Nobody Can Cool full movie review - A well-developed script and a cast that works together
Nobody Can Cool proved to be a moody and atmospheric suspense thriller. Its color palate cleverly supports a pair of menacing characters, Len and Gigi, who are awaiting the arrival of someone they fear.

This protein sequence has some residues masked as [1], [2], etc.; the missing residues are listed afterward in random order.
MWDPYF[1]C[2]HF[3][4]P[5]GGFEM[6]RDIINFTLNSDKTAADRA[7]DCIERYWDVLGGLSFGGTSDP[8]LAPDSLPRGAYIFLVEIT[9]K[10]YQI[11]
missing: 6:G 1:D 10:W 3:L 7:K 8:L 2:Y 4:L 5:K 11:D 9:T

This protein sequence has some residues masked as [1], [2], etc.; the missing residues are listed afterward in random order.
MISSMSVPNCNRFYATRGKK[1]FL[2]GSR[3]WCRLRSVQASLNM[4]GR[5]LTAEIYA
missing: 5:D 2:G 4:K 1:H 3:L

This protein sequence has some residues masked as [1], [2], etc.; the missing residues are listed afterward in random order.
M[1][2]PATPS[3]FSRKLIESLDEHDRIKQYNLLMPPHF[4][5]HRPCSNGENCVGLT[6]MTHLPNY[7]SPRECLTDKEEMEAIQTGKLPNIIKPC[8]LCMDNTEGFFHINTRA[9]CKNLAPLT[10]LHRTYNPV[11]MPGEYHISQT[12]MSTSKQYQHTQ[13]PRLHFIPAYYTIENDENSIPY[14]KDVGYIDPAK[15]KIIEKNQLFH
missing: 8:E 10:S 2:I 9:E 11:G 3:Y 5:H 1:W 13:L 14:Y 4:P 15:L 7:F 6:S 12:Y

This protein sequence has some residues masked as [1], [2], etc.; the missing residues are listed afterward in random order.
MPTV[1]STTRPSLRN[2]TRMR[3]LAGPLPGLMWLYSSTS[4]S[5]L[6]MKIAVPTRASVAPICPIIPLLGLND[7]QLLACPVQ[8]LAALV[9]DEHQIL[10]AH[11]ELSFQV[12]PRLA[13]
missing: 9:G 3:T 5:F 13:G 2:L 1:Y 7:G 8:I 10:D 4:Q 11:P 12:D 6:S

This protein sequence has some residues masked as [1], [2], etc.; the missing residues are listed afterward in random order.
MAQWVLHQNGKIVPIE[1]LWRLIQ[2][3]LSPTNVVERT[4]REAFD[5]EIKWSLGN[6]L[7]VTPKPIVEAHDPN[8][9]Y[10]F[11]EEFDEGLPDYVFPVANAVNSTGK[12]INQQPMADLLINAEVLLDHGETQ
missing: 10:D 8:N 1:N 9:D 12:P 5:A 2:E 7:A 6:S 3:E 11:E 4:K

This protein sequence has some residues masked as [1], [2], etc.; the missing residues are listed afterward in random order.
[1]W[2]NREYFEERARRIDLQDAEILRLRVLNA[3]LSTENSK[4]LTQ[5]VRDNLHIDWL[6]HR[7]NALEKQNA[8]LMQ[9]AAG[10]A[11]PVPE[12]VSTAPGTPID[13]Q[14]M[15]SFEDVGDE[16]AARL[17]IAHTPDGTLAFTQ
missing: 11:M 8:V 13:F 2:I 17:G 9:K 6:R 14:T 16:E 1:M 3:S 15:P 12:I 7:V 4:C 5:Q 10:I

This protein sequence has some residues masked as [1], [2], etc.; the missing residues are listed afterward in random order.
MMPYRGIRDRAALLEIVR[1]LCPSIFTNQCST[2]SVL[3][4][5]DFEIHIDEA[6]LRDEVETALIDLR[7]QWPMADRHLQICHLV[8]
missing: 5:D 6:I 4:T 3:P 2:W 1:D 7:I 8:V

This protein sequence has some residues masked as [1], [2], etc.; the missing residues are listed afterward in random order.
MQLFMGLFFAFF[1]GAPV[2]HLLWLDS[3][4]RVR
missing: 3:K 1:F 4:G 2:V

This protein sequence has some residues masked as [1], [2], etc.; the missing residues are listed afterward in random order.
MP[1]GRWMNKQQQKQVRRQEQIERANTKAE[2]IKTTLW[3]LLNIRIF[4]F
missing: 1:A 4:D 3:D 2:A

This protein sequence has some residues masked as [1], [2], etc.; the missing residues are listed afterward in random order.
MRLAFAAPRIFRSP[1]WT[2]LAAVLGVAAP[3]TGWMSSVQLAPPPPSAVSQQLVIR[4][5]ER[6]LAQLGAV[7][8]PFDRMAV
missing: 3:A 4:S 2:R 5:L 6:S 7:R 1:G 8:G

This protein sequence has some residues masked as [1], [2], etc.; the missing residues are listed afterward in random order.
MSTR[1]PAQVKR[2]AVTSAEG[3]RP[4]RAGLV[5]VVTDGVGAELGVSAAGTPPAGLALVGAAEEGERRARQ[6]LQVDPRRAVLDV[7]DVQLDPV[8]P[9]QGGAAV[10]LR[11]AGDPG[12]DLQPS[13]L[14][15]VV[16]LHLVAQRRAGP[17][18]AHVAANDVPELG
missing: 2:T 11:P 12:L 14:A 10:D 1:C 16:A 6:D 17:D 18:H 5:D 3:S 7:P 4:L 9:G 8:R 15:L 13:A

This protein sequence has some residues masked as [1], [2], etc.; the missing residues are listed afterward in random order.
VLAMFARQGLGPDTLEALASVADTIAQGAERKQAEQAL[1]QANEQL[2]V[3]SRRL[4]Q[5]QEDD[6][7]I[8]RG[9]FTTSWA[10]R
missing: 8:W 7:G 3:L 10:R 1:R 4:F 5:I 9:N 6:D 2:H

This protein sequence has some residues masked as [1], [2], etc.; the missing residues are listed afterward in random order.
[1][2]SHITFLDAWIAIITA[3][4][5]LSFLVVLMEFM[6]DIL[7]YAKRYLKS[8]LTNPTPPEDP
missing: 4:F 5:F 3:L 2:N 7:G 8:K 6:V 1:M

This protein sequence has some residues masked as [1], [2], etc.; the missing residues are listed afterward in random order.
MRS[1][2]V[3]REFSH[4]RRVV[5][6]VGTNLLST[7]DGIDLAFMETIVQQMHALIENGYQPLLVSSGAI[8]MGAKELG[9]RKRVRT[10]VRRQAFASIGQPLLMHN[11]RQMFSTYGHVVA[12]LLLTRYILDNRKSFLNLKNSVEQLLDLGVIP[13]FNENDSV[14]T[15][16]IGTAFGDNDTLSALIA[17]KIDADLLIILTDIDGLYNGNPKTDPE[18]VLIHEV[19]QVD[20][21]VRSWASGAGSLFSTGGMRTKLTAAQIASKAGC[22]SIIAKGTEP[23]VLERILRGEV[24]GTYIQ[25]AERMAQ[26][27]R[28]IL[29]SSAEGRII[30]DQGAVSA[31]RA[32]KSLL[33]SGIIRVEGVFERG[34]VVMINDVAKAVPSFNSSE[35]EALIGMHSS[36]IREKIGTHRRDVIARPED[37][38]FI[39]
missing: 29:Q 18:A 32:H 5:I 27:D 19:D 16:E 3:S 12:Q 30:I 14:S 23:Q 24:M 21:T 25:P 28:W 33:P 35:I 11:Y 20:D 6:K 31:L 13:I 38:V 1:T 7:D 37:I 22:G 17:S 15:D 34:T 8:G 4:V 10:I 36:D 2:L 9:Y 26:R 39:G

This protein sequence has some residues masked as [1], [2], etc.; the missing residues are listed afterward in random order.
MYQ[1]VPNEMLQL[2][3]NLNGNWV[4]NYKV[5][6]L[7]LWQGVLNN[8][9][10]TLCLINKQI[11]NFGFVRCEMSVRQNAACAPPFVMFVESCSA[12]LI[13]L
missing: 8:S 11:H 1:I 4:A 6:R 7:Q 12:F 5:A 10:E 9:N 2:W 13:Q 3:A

Before that encounter, they must deal with the unexpected intrusion of a pair of young professionals, a shallow couple with problems of their own. In a remote cabin that each couple expected not to share, trouble begins when the young professionals discover that their bedroom door has been locked. Not willing to accept this situation, Susan, the more assertive and ambitious of the pair, climbs out the bedroom's window and, as the plot develops, into increasing conflict with the looming Len and the aggressive but very pregnant Gigi. If Nick Principe, who plays Len, did not say a word, his presence would bring to the screen echoes of the unhinged villains encountered in comic books. He promises to be the constant source of the misery that Susan and her companion will confront. However, the malice of the expectant Gigi, who speaks with a foreign accent, is not long kept in check. Her pregnancy has not softened her or made her life affirming. In fact, the sequence that establishes her character conveys something grotesque, vulgar or sordid. Such plot elements are woven into a tight and compelling script. The exchanges between the characters are convincing and quickly move the action forward. There are no wasted words. The low-level lighting, in many of the scenes, adds to the film's gritty depiction of the situations of the characters. The very tall, bald, slightly bearded and heavily tattooed Len, in fact, often seem to emerge out of darkness, as if he were an element of a distressing dream. Moreover, every one of the film's agents is in some sort of nightmare or trap. Other stylistic elements contribute to the film's unsettling atmospherics. Attention is often called to the passing of time, as the film's unwinding moves us closer to inevitable catastrophe. One could add to this the nighttime setting, the remoteness of the cabin and the eerie sound effects. What most struck me in the film's first half hour was how well it was put together. Each scene moved seamlessly to the next; the visually jarring elements were intentionally so. The camera's movements were well considered, and the final product seemed the result of careful consideration of how the cuts between shots would contribute both to the revelation of character and to the tensions that were basic to the action. The brevity of some of those early shots, coupled with the red and green colors that dominate each frame, suggests that the film's directors might have wanted to evoke the panels of classic crime comics. But there is no detective or comic book hero to resolve the villainy and mayhem in this film. Nobody Can Cool shows what can be done with a well-developed script and a cast that works together. Highly recommended.